The app uses Skyllzone’s proprietary, patented game technology that enables users to play against computer teams, which are controlled by its algorithms for draft strategy and pick selections. Competing against the computer allows speedy draft pick selections and aims to take the friction and time usually involved in your regular old human snake drafts.
Meaning: Drafts can usually be completed within 5 minutes, which is refreshing. And, naturally, playing in a fantasy league against a computer means that you get to take your time, playing on your own schedule without having to commit to a full season, while your opponent’s picks (i.e. the computer’s) happen instantly.
Skyllzone Chairman Mike Presz believes that the company has created a “new way to play” fantasy sports with Fan vs. Machine, and no other mobile product offers a computer-automated fantasy experience. The team is hoping that the app can appeal to both casual and hardcore fantasy gamers alike, and that the experience makes for an easy transition into the world of daily and weekly games that have become popular through DraftStreet, FanDuel, DraftKings and others.
That being said, Skyllzone co-founder and product lead Michael Vu admitted that there’s plenty of room for improvement as far as the app’s algorithm is concerned. Beta users have found the computer to be pretty competitive, he said, and most find it a workable balance, though, nevertheless the team is still “going to make it more competitive,” he said.
Admittedly, even for someone like me who is far from being a fantasy basketball veteran, the app and gameplay experience are pretty easy to navigate. Users compete in a league with nine other teams, each of which are auto-drafted by computers and compete with you in one-day contests. Naturally, as part of the game, each team drafts one center, three guards, three forwards and two utility players.
What makes it interesting is that each of the nine teams being drafted by computers has a different strategy in the draft, which, based on your past experiences, may make Fan vs. Machine’s style way more compelling. However, the one potential void: You don’t make any transactions or moves. Instead, you just kick back and watch the games.
The app uses a simple scoring grid consisting of positive points with a three-pointer equating to one point, a made free throw being a 0.5 point and so on. If you accumulate the highest points, you win your league, and if you win your league, the app pays out $20 and if you beat everyone, you win an additional $200.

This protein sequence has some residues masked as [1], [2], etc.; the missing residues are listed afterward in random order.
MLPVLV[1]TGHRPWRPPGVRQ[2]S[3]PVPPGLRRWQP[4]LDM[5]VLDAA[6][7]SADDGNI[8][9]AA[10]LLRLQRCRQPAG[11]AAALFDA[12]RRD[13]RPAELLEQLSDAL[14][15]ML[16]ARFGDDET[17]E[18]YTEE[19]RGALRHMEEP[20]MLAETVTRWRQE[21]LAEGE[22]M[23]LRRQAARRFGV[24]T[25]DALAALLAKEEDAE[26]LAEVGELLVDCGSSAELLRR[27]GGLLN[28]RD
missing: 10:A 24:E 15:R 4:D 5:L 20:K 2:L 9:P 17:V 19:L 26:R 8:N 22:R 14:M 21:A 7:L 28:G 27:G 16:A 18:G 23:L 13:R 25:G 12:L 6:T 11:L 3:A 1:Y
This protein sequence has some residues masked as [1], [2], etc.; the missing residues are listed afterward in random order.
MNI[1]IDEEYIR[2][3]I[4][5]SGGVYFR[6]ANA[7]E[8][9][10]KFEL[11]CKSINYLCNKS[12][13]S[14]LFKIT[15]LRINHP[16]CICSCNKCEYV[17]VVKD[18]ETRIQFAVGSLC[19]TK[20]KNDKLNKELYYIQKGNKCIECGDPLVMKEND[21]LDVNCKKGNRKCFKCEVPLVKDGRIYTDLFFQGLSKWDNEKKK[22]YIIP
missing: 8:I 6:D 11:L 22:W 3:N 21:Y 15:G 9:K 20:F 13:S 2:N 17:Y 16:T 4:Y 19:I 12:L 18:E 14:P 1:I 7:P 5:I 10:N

For fantasy fanatics who believe that the best or most fun part of playing is the draft, then getting to experience that multiple times a week will be a welcome change and make Fan vs. Machine’s appeal pretty straightforward. That and not having a time limit, needing to coordinate drafts with friends, reach consensus or be judged for picks. Then, every week, the app offers contents in which you can win cash and you don’t have to pay money to enter.
If any of that sounds appealing, then Fan vs. Machine is worth the free download — and, uh, free entry. Going forward, the Skyllzone co-founders said that their top priorities are going to be improving the app’s algorithm to make the computers more competitive, expanding the Fan vs. Machine model to other professional sports and boosting its social layer and leaderboards. With the first and last of those being at the top of the list.
All in all, if Tinder revolutionized dating by creating an addicting mobile user experience and by eliminating awkwardness, then you might say Fan vs. Machine is attempting to do the same for fantasy sports. With just two products, whether or not you fall in love with them, the team gets credit for pushing to expand the gameplay experience in fantasy and for reducing some of what many would consider the traditional barriers to entry. Just as with Tinder, if you’re a purist and not under 40, then it may seem superficial, and for fantasy purists, Fan vs. Machine could feel the same.
But who doesn’t love drafting multiple times a week, right?
For more, find Fan vs. Machine on the App Store here.